How Jada Pinkett Smith Made Us Feel Safe From A Family That Often Profits Off Of Black Culture
In this op-ed, Melissa Kimble writes, "When you know a family like the Smiths, who are unafraid to go against the status quo, we all feel safer to mess up knowing that there's a family there to catch us."
We’re used to seeing the Smiths do the impossible.
Before he became the new king of social media and Instagram, Will Smith broke box office records for sport. Before they graced the March issue of ESSENCE and created their intergenerational platform via Facebook, the Smith ladies were busy overcoming the trappings often felt deeply by Black women: navigating fame and responsibility at a young age in an industry that often boxes us in.
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Their latest feat just so happens to be facing off with pop culture’s mainstream media darlings, the Kardashian-Jenner family. Caught in the crosshairs of the drama, the Smiths are friends of both the Kardashians-Jenners and Jordyn Woods’ family thanks to middle son, Jayden. When Jordyn, the 21-year-old influencer and best friend to Kylie Jenner, found herself at the center of a media storm after she was linked with Kylie’s older sister Khloe’s rumored boyfriend, Tristan Thompson, (are you following?!) she ran directly to her extended family to tell her side of the story, just as any Black girl would do. Only, in this case, her family just happened to be Hollywood royalty. After all, who can be mad at the “fresh prince of Bel-Air”?
On Friday, Jordyn visited Auntie Jada and Uncle Will on Jada’s Red Table Talk to exclusively share her side of the story. It’s already become one of the biggest interviews of 2019. At the time of this piece, the discussion with Jordyn has garnered over 27 million views, undoubtedly upping the monetary value of the show. And although I don’t believe that the Smiths created this moment for monetary gain, it was refreshing to see a Black family profit off of a family that often profits off of Black culture.
Jordyn Woods comes to The Red Table for an emotional first interview about the public scandal involving NBA Star Tristan Thompson, the father of Khloe Kardashian's daughter. She addresses the rumors and accusations. What really happened that night? It’s an RTT exclusive.
In summer of 2017, the youngest of the klan, Kylie and Kendell Jenner created “vintage” tees that featured the late rappers Tupac Shakur and Biggie Smalls. Claiming they were huge fans of the two — both of whom have been deceased almost longer than they’ve been alive — the girls decided to plaster their faces over the artists. Kylie is seen posing seductively in a bathing suit with Tupac in the back, and there was also a large “KK” plastered over him on another tee. The hip-hop legends were fodder for their brand, and the tees sold out immediately until the mother of the late Notorious B.I.G. stepped in. The Kardashians didn’t even have the decency to reach out to his estate for the approval to use his image.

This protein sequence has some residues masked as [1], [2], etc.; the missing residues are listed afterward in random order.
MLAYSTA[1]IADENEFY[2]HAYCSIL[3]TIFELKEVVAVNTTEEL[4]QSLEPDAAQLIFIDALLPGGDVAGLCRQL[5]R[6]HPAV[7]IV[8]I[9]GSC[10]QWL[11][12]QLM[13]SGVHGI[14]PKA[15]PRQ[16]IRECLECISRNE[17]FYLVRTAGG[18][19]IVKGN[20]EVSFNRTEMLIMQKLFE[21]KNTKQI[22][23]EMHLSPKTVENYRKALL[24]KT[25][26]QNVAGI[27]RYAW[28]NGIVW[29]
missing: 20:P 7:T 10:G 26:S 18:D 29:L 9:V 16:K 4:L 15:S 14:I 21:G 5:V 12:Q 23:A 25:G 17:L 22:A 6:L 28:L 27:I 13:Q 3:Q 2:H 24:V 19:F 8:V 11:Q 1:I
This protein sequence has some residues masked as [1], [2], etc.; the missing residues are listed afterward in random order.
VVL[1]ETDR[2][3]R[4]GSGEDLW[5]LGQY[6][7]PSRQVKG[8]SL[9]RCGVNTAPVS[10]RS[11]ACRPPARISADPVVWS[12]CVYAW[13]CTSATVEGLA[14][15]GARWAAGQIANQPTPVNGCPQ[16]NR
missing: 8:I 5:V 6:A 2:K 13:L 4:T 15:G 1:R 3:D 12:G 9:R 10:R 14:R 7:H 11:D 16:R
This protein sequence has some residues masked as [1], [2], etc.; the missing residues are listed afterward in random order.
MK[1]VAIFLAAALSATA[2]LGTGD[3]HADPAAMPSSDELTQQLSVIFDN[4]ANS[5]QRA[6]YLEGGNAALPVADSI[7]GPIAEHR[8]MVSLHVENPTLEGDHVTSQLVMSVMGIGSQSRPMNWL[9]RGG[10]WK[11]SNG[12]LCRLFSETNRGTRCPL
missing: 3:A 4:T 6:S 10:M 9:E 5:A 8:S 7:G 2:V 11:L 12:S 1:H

During that same summer, indie designer Destiney Bleu battled with their sister Khole over stolen designs. The designer provided a backlog of receipts to show how the Kardashian sister was infiltrating her work. Bleu had to bring in lawyers after noticing the likeness of Khole’s new Good American designs with her own. Khloe claimed that wasn’t the case and their legal strength seemed to work in their favor. “This world we live in where everyone with more money and power are the ones that are heard — I’m just sick of it,” the designer shared with Women’s Wear Daily. “I didn’t say anything that wasn’t untrue. I really feel that they copied and made sure to order everything in small [to be able to scale it up].”
In November of 2015, Kylie launched her wildly popular lip kits, which have sold out consistently since its debut. Forbes reported that the cosmetics line has sold more than $630 million worth of makeup. Ironically, the brand profits off of her “famous lips,” which Kylie has admitted to getting fillers to plump them up. While mimicking one of Black people’s most distinct features, Kylie became a self-made millionaire and was hailed because of her creation while Black women and their creativity are dismissed and are reduced to colorful cockroaches on national television.
The Smiths, who are undoubtedly a family that represents Black love and progress, did not inherit their success. Both Will and Jada come from Black, urban cities, and worked their way up in Hollywood.
The Smiths are also a family who hold and uphold their own and use their platform to create space for positive change, reflection, and dialogue. How sweet to know that in their intention to protect Woods, they also one-upped the Kardashian circus who’ve stepped over Black women culture on a continuous basis.
In Hollywood, it truly is about who you know. And with a family like the Smiths, who are unafraid to go against the status quo — whether it’s boycotting the Grammys, or holding the Oscars accountable, or standing up for a young Black woman at her most vulnerable — we all feel safer to mess up knowing that there’s a family there to catch us.
Melissa Kimble is a Chicago and Brooklyn based writer, digital strategist, and founder of #blkcreatives, a collective that advocates for Black genius across creative industries.